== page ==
You can overthink it if you want — clearly I’m a fan of that approach in any number of contexts — but the material is composed and executed in such a way that, if you want to nod out and let the groove carry you from “Last Hour” to “Soul Sorcery,” there’s nothing in that span that’s going to pull you out of the moment, and for that alone, A Sinner’s Past is a substantial offering. They’ve been on their way to headlining pretty much since the word go, and seem to be motivated toward those ends, toward making an impact on doom and influencing those who inevitably will follow in their wake, but whatever their future might or might not bring, the sense of an idea conceived and realized across A Sinner’s Past is palpable and so is the artistic growth within and around that. If it does turn out to be their most significant contribution to doom — if the band ended tomorrow and cut short all that potential and blah blah blah — you wouldn’t be able to listen to this record and say they didn’t give everything they had to it.

Early Moods, “A Sinner’s Past” official video

Early Moods, A Sinner’s Past (2024)

Early Moods

Early Moods on Instagram

Early Moods on Facebook

Early Moods on Bandcamp

RidingEasy Records on Instagram

RidingEasy Records on Facebook

RidingEasy Records store

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Vitskär Süden Set May 17 Release for Vessel LP; “Vengeance Speaks” Streaming

Posted in Whathaveyou on March 14th, 2024 by JJ Koczan

The first single from the third Vitskär Süden full-length, which is called Vessel, is the opening track “Vengeance Speaks,” unveiled the other day by the PR wire with the album’s announcement and streaming below. A space initially left open in the song amid ambient strings and the not-quite-standalone-but-definitely-a-focal-point vocals of Martin Garner — somewhere between Patrick Walker of Warning and David Eugene Edwards in his delivery — give focus ahead of a layer of non-lyric guest singing, a layered heavier chug and droning hum. It finds a flow of its own and is unhurried and progressive in kind. Given what the L.A.-based post-whatnot troupe had on offer with 2022’s The Faceless King (review here), one doubts this or any other cut among the seven included speaks for the record’s entirety — the word is ‘breadth’ — but at very least they’re giving the listener an opportunity to familiarize theirself with its initial immersion.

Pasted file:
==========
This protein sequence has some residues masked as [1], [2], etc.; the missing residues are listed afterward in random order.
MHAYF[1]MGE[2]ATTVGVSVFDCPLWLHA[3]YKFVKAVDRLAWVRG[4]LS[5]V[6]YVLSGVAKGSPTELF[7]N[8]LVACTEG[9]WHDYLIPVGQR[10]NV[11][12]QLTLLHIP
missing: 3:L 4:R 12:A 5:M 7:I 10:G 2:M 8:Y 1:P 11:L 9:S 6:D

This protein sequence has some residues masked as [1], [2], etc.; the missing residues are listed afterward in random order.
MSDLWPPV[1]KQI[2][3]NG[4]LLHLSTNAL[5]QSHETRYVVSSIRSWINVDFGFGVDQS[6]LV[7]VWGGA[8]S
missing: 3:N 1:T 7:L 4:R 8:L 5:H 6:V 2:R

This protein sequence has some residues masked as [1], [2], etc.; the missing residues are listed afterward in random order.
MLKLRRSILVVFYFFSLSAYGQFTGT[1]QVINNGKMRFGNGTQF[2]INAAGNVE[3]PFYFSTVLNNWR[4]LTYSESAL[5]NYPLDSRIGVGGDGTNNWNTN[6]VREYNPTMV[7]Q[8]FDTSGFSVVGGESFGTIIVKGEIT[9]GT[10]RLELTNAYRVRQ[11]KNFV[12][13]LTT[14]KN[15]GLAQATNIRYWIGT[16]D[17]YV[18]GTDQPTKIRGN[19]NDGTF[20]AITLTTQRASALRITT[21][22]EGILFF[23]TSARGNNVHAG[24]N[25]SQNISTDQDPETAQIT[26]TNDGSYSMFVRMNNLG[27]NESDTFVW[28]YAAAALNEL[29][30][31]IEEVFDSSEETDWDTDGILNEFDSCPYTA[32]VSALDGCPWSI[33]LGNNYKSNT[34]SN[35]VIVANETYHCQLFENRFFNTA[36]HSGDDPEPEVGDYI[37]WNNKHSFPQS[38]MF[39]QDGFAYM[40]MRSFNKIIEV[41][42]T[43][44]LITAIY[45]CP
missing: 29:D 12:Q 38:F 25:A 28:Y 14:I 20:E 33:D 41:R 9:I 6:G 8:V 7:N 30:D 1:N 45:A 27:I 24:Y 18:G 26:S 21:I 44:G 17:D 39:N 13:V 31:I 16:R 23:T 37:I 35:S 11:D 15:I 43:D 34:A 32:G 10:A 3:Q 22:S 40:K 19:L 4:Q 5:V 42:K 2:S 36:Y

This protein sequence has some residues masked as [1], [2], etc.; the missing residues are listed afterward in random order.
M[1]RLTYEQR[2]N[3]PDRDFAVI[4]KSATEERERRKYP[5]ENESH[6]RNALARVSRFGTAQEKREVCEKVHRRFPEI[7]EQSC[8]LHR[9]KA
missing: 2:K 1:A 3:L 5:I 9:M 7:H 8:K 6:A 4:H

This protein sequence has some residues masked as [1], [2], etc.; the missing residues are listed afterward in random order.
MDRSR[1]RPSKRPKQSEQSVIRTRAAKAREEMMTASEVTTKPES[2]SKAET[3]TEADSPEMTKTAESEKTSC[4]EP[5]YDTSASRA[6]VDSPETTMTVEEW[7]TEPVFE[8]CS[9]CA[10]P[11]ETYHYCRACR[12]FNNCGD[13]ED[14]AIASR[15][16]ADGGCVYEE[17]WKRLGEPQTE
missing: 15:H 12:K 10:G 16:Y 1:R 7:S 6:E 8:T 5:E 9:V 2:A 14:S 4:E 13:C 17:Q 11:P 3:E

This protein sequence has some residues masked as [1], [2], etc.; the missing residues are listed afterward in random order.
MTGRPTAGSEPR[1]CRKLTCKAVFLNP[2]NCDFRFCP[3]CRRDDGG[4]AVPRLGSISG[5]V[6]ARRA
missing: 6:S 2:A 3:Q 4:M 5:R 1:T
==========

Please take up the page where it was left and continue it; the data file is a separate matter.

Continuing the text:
May 17 is the release date, and Vessel will be out through Ripple Music, which has preorders up and info to share about the making and intent behind it. I believe them when they talk about branching out in terms of arrangement and style, not the least because this too is something “Vengeance Speaks” manifests. They sound like they sweated out the details.

Approach with patience. The song is only five minutes long, but its depth of mix makes it feel bigger, and it’s best heard on its own level:

Vitskär Süden vessel

Los Angeles dark folk and progressive rock unit VITSKÄR SÜDEN to issue new album “Vessel” on Ripple Music this May; stream new single “Vengeance Speaks”.